I understand basic type signatures like

myFunction :: Int -> String
myFunction a = "Always produce this string"

But in the week 5 lesson, in Free.hs (and similar in the other hs files), I see this type signature (with implementation)

mint :: MintParams -> Contract w FreeSchema Text ()
mint mp = do
    let val     = Value.singleton curSymbol (mpTokenName mp) (mpAmount mp)
        lookups = Constraints.mintingPolicy policy
        tx      = Constraints.mustMintValue val
    ledgerTx <- submitTxConstraintsWith @Void lookups tx
    void $ awaitTxConfirmed $ getCardanoTxId ledgerTx
    Contract.logInfo @String $ printf "forged %s" (show val)

It appears that the function produces multiple different outputs. I cannot reproduce this structure on my own using simple code such as

myAttempt :: Int -> String String
myAttempt a = "Make this" "Make that"

This causes the compiler to complain as follows

*JWB2> :l JWB2.hs
[1 of 1] Compiling JWB2             ( JWB2.hs, interpreted )

JWB2.hs:48:21: error:
    • Expected kind ‘* -> *’, but ‘String’ has kind ‘*’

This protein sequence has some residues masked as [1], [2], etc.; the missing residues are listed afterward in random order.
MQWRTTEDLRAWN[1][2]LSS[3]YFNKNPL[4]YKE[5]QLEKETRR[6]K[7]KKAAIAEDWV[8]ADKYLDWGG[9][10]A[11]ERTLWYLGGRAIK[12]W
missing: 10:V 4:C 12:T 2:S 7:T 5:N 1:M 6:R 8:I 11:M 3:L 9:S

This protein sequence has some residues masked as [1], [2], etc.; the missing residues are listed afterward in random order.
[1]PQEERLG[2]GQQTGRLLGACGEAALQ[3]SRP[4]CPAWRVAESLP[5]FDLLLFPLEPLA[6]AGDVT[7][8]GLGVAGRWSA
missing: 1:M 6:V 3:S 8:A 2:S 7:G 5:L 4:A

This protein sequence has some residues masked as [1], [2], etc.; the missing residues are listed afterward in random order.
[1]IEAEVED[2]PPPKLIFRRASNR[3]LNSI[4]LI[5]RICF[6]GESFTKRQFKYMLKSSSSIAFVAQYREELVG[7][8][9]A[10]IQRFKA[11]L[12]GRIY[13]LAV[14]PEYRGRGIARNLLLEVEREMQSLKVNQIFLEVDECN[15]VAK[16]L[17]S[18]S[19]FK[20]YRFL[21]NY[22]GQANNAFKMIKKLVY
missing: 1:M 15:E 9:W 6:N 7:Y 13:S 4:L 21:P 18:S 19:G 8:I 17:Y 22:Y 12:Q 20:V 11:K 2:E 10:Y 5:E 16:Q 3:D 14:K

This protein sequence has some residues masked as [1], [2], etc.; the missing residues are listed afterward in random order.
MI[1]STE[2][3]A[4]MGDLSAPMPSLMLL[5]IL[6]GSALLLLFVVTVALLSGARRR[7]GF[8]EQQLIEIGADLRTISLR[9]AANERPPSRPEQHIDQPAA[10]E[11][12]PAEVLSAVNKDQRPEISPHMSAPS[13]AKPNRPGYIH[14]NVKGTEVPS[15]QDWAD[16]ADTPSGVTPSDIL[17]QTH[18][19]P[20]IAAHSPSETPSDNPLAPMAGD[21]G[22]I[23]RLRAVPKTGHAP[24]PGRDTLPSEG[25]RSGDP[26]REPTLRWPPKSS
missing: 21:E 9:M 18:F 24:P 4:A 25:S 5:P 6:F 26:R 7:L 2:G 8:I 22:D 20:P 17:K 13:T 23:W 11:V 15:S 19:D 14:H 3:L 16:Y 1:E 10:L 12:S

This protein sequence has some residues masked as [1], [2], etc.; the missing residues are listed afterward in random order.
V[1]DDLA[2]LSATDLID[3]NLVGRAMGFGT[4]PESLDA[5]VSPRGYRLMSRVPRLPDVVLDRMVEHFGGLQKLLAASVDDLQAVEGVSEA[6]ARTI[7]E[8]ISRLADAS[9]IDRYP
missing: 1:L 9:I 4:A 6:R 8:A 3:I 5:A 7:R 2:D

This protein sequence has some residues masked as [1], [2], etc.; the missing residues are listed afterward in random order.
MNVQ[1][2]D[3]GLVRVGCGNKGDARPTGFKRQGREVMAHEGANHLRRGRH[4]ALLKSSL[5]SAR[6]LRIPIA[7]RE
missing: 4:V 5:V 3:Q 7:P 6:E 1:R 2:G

• In the type signature: myAttempt :: Int -> String String
48 | myAttempt :: Int -> String String
   |                     ^^^^^^^^^^^^^
Failed, no modules loaded.

Is this a capability added thru one of the LANGUAGE declarations? Or Plutus modules? A partial function? Unique to do blocks? Related to Monads?

Various searches have not provided an explanation, but I'm sure someone here can!

3 Answers 3


String is a type all by itself so that a type String String does not actually make sense.

However, you can return a tuple of values so that your function would be:

myAttempt :: Int -> (String, String)
myAttempt _a = ("Make this", "Make that")

I added the underscore to _a so that the compiler will not give an "unused parameter" warning.


I think you are misunderstanding the meaning of Contract w FreeSchema Text (). This is one single Contract type. w, FreeSchem, Text, and () are like parametrisation of the type.

  • That makes sense. But I tried to create parallel syntax using more common data types and my own defined data types and I generate syntax errors. Is this because Contract is a Monad?
    – XiTouch
    Feb 11, 2022 at 10:56

What about this example:

f :: Integer -> Maybe Integer
f x = if odd x then Nothing else Just x

Just like here you have Maybe a and you replace a with Integer, in your case you have the (rather complicated) type Contract w s e a where some of the type variables have been replaced with values.

You tried to do String String but String has no variables that you can replace with String - therefore the error about the appropriate kinds:

String :: *, i.e. String is a type, while Maybe :: * - * i.e. you get a type by applying Maybe to a type.

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